When the crust is frozen solid (about 10 minutes), line it tightly with a piece or two of aluminum foil. Make sure the edges are completely covered and there are no gaps between the foil and the crust.

Pour pie weights or dried beans into the pan and spread them so they are concentrated more around the edge of the shell than in the center. Place the pan on the preheated baking sheet and bake for 20 minutes, until crimped edges are set but not browned.

Remove the pan and the baking sheet from the oven, lift out the foil and pie weights, and let the crust cool for a minute. Use a pastry brush to coat the bottom and sides with a thin layer of egg white glaze (1 egg white whisked with 1 teaspoon of water) to moisture-proof the crust. Return the pan, on the baking sheet, to the oven’s middle rack and continue baking for 3 more minutes. Remove and cool completely before filling.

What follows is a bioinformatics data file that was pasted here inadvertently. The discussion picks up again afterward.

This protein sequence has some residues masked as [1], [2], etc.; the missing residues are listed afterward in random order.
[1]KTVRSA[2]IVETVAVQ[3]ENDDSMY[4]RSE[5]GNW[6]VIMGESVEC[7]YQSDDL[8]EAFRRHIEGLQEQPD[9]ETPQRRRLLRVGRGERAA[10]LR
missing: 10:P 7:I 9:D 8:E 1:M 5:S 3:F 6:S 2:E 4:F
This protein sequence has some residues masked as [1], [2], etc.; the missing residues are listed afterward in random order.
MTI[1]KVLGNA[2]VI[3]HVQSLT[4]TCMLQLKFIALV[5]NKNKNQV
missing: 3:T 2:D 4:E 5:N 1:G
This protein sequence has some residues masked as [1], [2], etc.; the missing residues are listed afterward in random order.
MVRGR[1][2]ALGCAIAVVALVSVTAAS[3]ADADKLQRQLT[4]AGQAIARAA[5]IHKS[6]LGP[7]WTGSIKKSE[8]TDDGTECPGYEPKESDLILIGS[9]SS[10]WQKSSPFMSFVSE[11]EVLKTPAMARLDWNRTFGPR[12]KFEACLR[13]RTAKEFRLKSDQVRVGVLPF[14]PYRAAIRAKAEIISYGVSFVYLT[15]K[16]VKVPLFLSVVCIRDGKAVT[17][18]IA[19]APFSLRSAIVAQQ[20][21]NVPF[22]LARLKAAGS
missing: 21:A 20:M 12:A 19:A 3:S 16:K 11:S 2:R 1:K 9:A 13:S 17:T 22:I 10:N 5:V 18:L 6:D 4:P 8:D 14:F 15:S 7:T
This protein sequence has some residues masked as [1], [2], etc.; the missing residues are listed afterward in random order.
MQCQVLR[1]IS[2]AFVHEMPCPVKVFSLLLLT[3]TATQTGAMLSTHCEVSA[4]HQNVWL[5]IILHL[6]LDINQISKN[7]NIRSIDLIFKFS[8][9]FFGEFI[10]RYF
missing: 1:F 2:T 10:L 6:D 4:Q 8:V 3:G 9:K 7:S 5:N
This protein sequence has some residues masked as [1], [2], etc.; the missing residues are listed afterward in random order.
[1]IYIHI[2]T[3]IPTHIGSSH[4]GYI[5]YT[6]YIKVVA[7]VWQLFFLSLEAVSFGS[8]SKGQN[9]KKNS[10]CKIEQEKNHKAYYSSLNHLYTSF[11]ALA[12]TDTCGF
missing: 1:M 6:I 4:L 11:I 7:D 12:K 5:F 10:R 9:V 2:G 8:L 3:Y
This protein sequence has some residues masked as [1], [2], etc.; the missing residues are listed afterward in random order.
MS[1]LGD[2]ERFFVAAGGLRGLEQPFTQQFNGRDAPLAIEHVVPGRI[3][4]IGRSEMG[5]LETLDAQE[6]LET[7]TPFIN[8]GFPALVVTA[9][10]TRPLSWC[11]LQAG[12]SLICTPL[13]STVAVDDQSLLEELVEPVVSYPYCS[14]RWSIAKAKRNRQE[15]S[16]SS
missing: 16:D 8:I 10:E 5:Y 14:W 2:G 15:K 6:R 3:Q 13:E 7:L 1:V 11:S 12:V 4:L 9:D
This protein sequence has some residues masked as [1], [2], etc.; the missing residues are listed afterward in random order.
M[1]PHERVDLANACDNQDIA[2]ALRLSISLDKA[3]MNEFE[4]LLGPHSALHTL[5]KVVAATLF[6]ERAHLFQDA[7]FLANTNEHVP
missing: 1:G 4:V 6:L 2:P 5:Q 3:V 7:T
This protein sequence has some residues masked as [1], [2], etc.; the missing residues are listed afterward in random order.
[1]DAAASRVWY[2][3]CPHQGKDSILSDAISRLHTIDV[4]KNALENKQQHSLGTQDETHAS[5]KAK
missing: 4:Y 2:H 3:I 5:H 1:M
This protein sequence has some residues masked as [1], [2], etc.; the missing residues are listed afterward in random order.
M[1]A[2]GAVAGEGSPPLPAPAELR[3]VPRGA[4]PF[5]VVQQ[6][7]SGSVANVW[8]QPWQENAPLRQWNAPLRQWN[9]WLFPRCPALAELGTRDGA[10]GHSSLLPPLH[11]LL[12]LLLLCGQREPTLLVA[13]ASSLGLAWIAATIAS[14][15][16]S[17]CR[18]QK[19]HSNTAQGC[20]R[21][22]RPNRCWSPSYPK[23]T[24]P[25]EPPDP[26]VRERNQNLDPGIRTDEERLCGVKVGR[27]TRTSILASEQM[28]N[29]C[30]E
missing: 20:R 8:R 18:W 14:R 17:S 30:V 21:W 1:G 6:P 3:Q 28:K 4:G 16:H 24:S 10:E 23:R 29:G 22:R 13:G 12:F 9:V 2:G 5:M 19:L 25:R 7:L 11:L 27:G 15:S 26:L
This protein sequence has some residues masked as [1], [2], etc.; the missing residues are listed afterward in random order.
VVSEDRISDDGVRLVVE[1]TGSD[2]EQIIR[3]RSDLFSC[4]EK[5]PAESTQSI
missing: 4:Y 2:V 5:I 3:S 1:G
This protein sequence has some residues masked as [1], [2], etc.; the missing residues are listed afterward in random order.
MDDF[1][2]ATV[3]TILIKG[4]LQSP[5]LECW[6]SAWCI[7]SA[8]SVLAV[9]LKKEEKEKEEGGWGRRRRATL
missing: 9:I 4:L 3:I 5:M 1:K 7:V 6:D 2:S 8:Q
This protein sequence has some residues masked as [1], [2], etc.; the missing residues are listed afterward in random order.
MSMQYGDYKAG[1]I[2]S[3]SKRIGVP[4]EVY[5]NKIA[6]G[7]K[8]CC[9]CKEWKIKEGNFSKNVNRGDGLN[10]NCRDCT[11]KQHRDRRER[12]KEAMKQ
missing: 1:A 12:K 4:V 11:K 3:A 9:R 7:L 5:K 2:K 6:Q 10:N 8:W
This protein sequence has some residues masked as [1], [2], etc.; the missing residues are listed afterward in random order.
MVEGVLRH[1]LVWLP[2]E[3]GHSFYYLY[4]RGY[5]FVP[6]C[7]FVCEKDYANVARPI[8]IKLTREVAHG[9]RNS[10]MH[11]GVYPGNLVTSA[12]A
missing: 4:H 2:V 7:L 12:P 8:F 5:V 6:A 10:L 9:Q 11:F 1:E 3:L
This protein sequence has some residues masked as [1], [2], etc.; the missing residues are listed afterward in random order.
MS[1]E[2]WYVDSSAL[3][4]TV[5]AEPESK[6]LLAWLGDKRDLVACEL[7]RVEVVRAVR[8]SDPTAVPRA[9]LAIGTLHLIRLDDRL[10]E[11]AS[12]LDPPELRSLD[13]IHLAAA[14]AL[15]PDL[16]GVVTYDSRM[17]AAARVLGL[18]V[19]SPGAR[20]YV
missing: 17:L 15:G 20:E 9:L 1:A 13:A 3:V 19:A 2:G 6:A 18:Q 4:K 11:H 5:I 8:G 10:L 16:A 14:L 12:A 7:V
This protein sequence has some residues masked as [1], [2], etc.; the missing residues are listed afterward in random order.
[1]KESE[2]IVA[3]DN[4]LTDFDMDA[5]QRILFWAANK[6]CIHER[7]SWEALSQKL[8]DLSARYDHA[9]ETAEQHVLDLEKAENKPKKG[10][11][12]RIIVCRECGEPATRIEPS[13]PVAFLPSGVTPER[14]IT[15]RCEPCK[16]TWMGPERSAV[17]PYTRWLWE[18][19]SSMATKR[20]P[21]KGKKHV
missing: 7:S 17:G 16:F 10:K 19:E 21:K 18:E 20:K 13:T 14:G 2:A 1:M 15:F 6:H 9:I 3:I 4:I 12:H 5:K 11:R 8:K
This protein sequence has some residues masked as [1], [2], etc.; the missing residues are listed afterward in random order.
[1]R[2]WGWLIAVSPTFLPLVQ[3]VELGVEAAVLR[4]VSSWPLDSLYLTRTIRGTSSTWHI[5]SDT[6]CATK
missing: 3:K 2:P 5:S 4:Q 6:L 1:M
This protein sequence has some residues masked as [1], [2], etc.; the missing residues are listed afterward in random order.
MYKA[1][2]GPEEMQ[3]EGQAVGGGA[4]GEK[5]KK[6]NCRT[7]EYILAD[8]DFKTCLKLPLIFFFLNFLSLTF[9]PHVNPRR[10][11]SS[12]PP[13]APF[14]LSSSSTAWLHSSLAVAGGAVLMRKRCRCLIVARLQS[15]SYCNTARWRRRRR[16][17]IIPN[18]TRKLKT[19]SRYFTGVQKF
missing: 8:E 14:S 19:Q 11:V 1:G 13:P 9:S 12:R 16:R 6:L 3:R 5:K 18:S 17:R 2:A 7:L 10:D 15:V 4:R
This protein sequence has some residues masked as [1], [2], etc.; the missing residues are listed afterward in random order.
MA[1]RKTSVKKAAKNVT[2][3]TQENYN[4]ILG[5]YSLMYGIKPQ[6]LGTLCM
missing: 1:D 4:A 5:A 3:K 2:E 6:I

Thursday, October 2, 2014

broccoli slaw.

Last week, when I was home alone for dinner, I made this for myself.  I served it with a wedge of really good aged cheddar cheese and a couple of crackers and I was happier than a pig in shit. (I had never heard of this phrase until I started dating Tyler and now it’s my favorite saying.)

This recipe may not look like much but somewhere along the way, it results in one of the most gloriously addicting salads ever. It's crunchy and creamy.  It tastes both indulgent and healthy. It can be made ahead and it really never goes soft.  It's practically perfect.  

This will become your fall go-to because it’s so insanely easy and utterly satisfying.  There is nothing wrong with that.  

Broccoli Slaw
Recipe adapted from the Smitten Kitchen Cookbook